Hollowroot-birthwort – planting, care and tips

Hollowroot-birthwort (Corydalis cava)
Hollowroot-birthwort (Corydalis cava) - by Christian Fischer

The hollowroot-birthwort enchants with dainty carpets of leaves, above which fragrant flowers in white and dark violet pink open.

Profile of hollowroot-birthwort:

Scientific name: Corydalis cava

Plant family: poppy family (Papaveraceae), subfamily fumitory family (Fumarioideae)

Other names: –

Planting time: spring, but best in autumn

Flowering period: March to April

Location: semi-shady to shady

Soil quality: sandy to loamy, calcipholous, nutrient rich, humus rich

These information are for temperate climate!

Use in: underplanting, overgrowth, natural garden, forest garden

Toxicity: toxic

Winter hardiness: hardy, USDA Plant Hardiness Zones: 6 (-23 °C / -5 °F)

Bee and insect friendly: Yes

Plant characteristics and classification of hollowroot-birthwort

Plant order, origin and occurrence of hollowroot-birthwort

The hollowroot-birthwort belongs to the fumitory family (Fumarioideae). Botanically it is called Corydalis cava, which is derived from the flower shape (Greek “korydalis” = crested lark) and the hollow tuber (Greek “cava” = hollow). Its natural locations are closely related to beech forests, so the plants are mainly found in Central Europe, but are absent in low-lime or lime-free locations. In southern Scandinavia and the British Isles, the hollowroot-birthwort has now been eascaped from the gardens. Almost all parts of the plant are slightly toxic, only the tuber is considered to be highly toxic.

Characteristics of hollowroot-birthwort


The hollowroot-birthwort is a perennial, herbaceous perennial that – depending on the location – can reach a height of 15 to 30 centimeters (6 to 12 in). Every spring new, unbranched and hairless shoots sprout from the hollow tuber. Over the years, one or two tubers, of which the plants can spread and quickly form lush polster. Soon after the seeds ripened in May the aerial parts of the plants withdraw.


The hairless, double-three-part and incised leaves are colored blue-green and alternately sit on the stem.


From around March and until April, Corydalis cava opens its white to violet or dark pink, slightly fragrant flowers, with the upper petal ending in a long, curved spur. The lower bract is undivided, which makes it easy to distinguish the plants from the closely related fumewort (Corydalis solida). Each individual flower is only 2 to 3 centimeters (0.8 to 1.2 in) long, but 10 to 20 of them sit together in racemose inflorescences.


Pale green capsule fruits develop from the blossoms, which tend to tilt downwards as they mature. These capsules open in May and the shiny black seeds drop out.

Hollowroot-birthwort – cultivation and care


The hollowroot-birthwort prefers semi-shady to shady places, often in connection with deciduous trees, but sometimes it also spreads to sunnier locations.


Moist, permeable and humus-rich soils with clay content are ideal. They should also be rather nutritious and calcareous. The hollowroot-birthwort is happy about a layer of mulch.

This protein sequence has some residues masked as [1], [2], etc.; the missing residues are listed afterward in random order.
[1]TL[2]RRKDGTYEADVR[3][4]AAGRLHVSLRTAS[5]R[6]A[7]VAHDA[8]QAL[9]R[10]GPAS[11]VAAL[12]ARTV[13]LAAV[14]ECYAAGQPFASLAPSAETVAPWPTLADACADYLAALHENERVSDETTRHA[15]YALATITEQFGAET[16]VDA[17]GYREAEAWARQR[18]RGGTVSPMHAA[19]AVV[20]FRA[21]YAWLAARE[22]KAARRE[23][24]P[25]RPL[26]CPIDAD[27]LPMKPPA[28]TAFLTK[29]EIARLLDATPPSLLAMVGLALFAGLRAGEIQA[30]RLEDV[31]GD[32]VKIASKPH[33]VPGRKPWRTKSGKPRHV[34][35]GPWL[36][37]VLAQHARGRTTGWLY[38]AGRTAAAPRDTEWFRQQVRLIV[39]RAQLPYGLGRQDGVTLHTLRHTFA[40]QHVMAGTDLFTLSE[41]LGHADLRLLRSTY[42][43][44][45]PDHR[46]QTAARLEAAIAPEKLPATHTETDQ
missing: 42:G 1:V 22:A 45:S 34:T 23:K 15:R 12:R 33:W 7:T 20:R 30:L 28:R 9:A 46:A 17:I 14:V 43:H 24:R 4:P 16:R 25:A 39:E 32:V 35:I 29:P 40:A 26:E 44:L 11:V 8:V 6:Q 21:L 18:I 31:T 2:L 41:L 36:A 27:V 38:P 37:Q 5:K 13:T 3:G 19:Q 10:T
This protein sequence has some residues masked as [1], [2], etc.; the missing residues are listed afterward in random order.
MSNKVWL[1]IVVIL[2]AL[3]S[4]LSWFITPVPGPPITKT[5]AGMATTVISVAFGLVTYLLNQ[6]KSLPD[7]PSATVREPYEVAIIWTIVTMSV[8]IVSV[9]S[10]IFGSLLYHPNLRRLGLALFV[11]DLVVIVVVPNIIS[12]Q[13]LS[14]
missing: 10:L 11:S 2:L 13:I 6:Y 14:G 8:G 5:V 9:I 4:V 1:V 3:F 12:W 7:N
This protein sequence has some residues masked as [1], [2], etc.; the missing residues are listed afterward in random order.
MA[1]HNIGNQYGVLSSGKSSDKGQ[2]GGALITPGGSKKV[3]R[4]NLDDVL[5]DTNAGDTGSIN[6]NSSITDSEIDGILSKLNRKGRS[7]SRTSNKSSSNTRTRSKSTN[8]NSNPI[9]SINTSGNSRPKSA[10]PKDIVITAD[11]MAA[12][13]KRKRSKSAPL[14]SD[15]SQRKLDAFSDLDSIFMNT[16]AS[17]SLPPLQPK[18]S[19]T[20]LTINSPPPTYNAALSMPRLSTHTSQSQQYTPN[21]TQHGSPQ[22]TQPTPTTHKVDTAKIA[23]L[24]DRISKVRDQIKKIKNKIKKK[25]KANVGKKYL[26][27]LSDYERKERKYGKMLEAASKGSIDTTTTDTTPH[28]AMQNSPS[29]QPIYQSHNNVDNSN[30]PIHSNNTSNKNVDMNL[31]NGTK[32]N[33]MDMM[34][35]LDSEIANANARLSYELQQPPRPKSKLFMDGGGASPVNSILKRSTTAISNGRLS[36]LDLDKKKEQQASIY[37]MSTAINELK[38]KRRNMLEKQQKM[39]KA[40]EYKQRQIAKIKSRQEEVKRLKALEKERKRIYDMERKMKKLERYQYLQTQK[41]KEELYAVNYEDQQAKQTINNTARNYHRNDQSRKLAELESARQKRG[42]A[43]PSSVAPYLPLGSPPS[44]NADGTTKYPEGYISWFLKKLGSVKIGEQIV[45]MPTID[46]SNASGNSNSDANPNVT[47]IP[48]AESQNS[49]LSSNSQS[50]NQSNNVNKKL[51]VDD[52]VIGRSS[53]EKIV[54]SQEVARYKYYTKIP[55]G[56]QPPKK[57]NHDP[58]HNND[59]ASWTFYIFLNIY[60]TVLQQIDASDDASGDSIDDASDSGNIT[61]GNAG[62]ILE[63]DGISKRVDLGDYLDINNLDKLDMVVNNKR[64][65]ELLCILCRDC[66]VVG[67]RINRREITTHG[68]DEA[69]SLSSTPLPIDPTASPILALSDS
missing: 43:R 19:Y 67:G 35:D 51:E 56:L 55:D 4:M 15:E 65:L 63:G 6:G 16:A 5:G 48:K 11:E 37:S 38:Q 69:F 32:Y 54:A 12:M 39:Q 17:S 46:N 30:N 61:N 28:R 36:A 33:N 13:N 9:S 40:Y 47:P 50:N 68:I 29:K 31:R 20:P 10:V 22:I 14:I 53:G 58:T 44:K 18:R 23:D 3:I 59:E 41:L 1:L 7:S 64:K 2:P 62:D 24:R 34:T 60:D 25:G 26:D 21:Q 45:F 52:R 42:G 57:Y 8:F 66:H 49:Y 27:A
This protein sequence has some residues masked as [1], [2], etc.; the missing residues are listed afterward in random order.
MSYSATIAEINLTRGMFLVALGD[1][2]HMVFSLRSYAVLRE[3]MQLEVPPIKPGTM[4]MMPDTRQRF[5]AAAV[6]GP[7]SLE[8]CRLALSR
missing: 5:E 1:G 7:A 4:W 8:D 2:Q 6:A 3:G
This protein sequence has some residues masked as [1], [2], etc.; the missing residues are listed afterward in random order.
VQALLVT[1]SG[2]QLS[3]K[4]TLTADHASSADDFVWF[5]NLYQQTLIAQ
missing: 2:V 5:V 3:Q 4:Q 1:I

You can plant Corydalis cava from spring to autumn, with autumn being the best time. Keep a distance of 20 to 30 centimeters (8 to 12 in) from the neighboring plants. The tubers are also commercially available, which are placed 5 centimeters (2 in) deep in the ground and at a distance of at least 10 centimeters (4 in) from each other.


Water less often, but thoroughly and penetratingly and let the soil dry in the meantime. This stimulates the plant roots to grow into the deeper layers of the soil, which means they survive dry periods better.


With a sufficient humus layer, no fertilization is necessary for Corydalis cava, otherwise an amount of fertilizer in spring at flowering time is recommended. Suitable or this is compost or a layer of mulch and leaves.


The hollowroot-birthwort is easy to maintain, especially if it is in the right location. It even reacts extremely sensitively to cultivating the soil and thus its roots. If the stocks become too large, they can be easily reduced by digging them out. If you do not want the plants to sow themselves, you must cut off the flower stems before the seeds ripen.


The plants basically propagate by their own, by seeds and by tubers. So you just have to dig up the young plants. If you want to sow, please note that lark spurs need cold to germ. The seeds first need a good six-week warming phase, then an at least as long cold period to germinate.

Diseases and pests

The hollowroot-birthwort is – at the right location – robust and healthy. Only snails can cause problems.


The hollowroot-birthwort is hardy down to -23 °C / -5 °F.

Use in the garden

Corydalis cava fits wonderfully on the edge of the wood, under fruit trees or in (half) shady beds, generally wherever it can grow undisturbed. Lenten roses (Helleborus Orientalis hybrids), liverwort (Hepatica), lungwort (Pulmonaria), blue violets (Viola odorata), wood anemones (Anemone nemorosa) and tuber flowers such as daffodils are suitable for these locations and the early flowering period. Hosta, astilbe or vinca also go well with it, especially since they cover the early gaps that the plants leave behind.

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